Oct 29 2018Share

8 Tips To Help Your Trees Stand Up To The Weather

By Warren Tenney

Did you lose a tree during this past summer’s monsoon season? Trees are a big investment and we grow to love them. We miss their shade and beauty when they are gone. There are ways to help a tree stand up to monsoon winds, but it is best to start when they are young. Here are eight things you need to know about growing a tree strong enough to weather desert winds and rain. 

1. Plan: Know what tree you want before heading to the nursery. Understand how much room the tree will need when it is mature. Do you need a tall thin tree or do you have the room for a tree with a wider canopy? Many cities have free demonstration gardens where you can see trees as they grow and when they are mature. AMWUA's plant pages have the details that can help you select the right tree for the right space before you go to the nursery.

2. Buy Healthy: Buy a tree in at least a 15-gallon container. Avoid a nursery tree with roots growing out of the holes in the bottom of the container. That indicates the tree has been in the container too long. Walk around the tree. Look for even branching or symmetry. Check any existing nursery stakes to make sure they have not damaged the tree.

3. Plant Right: Don’t plant a tree too deep. Keep the lower bell-shaped part of the trunk above ground. Use native soils without mulch to back fill the hole. Mulch disappears quickly in desert soil, leaving gaps around the roots of a new tree. Instead, put a layer of mulch on top of the soil to hold moisture. The City of Glendale has a great video series about selecting, planting and caring for your trees. 

4. Stake Right: When your tree arrives it is usually tied tightly to a nursery stake. The nursery stake makes it easier to transport trees but should be removed before planting. That tight nursery stake can impede proper growth of the tree, damage its bark and weaken its ability to grow a strong trunk. A young tree sometimes needs to be staked for several months and up to a year. When staking a growing tree, place the stakes outside the root ball and tie them to a tree in a way that lets it sway in the wind. Find more information about the right way to stake a tree here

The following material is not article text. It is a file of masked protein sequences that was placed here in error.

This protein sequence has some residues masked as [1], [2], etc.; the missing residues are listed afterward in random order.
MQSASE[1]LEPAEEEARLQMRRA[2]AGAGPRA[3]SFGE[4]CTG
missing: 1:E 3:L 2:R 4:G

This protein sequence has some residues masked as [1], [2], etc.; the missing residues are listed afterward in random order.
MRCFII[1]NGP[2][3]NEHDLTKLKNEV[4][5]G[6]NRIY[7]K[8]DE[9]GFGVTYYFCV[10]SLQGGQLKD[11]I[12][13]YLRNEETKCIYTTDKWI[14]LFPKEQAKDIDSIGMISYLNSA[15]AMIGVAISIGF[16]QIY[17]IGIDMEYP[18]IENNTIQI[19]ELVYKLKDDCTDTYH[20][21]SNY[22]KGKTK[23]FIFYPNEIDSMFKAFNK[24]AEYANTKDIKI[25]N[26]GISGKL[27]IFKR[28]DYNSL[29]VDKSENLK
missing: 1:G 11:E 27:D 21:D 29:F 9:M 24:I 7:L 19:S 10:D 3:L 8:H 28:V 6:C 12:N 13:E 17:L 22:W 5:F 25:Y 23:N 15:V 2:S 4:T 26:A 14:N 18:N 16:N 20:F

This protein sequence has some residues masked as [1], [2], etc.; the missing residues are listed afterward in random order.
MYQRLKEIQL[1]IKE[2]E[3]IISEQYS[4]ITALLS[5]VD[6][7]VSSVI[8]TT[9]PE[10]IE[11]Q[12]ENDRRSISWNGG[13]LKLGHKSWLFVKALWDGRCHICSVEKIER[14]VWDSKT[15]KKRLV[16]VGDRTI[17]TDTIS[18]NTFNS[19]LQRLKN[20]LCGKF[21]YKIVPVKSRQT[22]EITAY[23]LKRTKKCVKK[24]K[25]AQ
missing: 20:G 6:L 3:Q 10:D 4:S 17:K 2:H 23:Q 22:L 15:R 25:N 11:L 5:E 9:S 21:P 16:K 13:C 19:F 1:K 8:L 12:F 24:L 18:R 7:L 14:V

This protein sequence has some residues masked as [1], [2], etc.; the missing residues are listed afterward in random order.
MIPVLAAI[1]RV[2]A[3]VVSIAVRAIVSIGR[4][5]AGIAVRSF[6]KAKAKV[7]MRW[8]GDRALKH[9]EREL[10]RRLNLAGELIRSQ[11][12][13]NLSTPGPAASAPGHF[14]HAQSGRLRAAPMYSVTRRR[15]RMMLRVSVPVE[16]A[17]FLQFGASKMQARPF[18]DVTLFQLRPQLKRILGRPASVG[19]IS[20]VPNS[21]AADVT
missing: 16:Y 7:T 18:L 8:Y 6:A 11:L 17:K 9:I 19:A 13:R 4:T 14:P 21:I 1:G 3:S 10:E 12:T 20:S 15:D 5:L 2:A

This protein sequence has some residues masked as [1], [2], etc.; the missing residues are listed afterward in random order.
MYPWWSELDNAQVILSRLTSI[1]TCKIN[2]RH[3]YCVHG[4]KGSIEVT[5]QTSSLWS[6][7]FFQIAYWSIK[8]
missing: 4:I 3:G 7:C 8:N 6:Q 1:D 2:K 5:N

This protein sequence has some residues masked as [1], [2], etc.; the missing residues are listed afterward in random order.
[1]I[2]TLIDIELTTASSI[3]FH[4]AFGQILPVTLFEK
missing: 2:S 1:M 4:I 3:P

5. Water Correctly: Trees need to be watered infrequently and deeply along the edge of their canopies, not directly at the bottom of their trunks. This allows the tree to grow a wider root structure. Add more emitters and move them as the canopy gets bigger or use a soaker hose (which attaches to your own hose) available at most home improvement stores. Find more information about watering your tree and all your plants here.

6. Nature Happens: All trees drop at least some leaves, pods or flowers so don’t try to reduce litter by pruning a tree. You can plant your tree in an area with decomposed gravel and scattered riprap that looks more like the natural desert and allow the leaves, pods and flower to decompose and blend with your landscape. If this is impossible, you can select “pool friendly” trees that have less litter. Find these trees in the AMWUA plant pages.

7. Shade or Light: Some trees offer shade all year long. Others drop their leaves during the winter and allow light and warmth into your home. There are many drought resistant trees for large and small spaces that lose their leaves in the winter. The Palo Blanco (Acacia willardiana) is an airy tree that grows to 20 feet in height but its canopy remains about 10 feet wide. In the winter it drops enough leaves to show off its creamy lacey bark. Choose your Palo Verde tree carefully. There are different native and hybrids of Palo Verde trees. Some fit well into smaller yards, while others need space for a larger canopy. 

8. Prune Less: This is the most important part of keeping your tree healthy enough to withstand a storm. The less you prune a tree the stronger it will grow, that’s why it’s so important to select the right-sized tree for the right space. Leave lower branches on a young tree. Those little branches are feeding lower sections of the tree and give a mature tree heft on the bottom. Don’t “thin” a tree by removing all the greenery in the middle and leaving foliage only on the outer ends of branches. This mistake is called “lion tailing.” During a high wind these branches will bend at a weak spot and be more likely to snap off. You can learn more about pruning a tree here.

Investing in a tree adds shade to your yard, value to your home and is a gift to your city. The Cool Urban Space Project by the City of Phoenix, University of Arizona and Arizona State University showed a 25 percent canopy could reduce near-ground temperatures in the city by 4.3 degrees. Trees also reduce air pollution, storm runoff and residential energy costs.  It may be time to replace or add a tree to your landscape. Find a list of local nurseries here.

Photo: Avondale Xeriscape Demonstration Garden

For 49 years, Arizona Municipal Water Users Association has worked to protect our member cities’ ability to provide assured, safe and sustainable water supplies to their communities. For more water information visit

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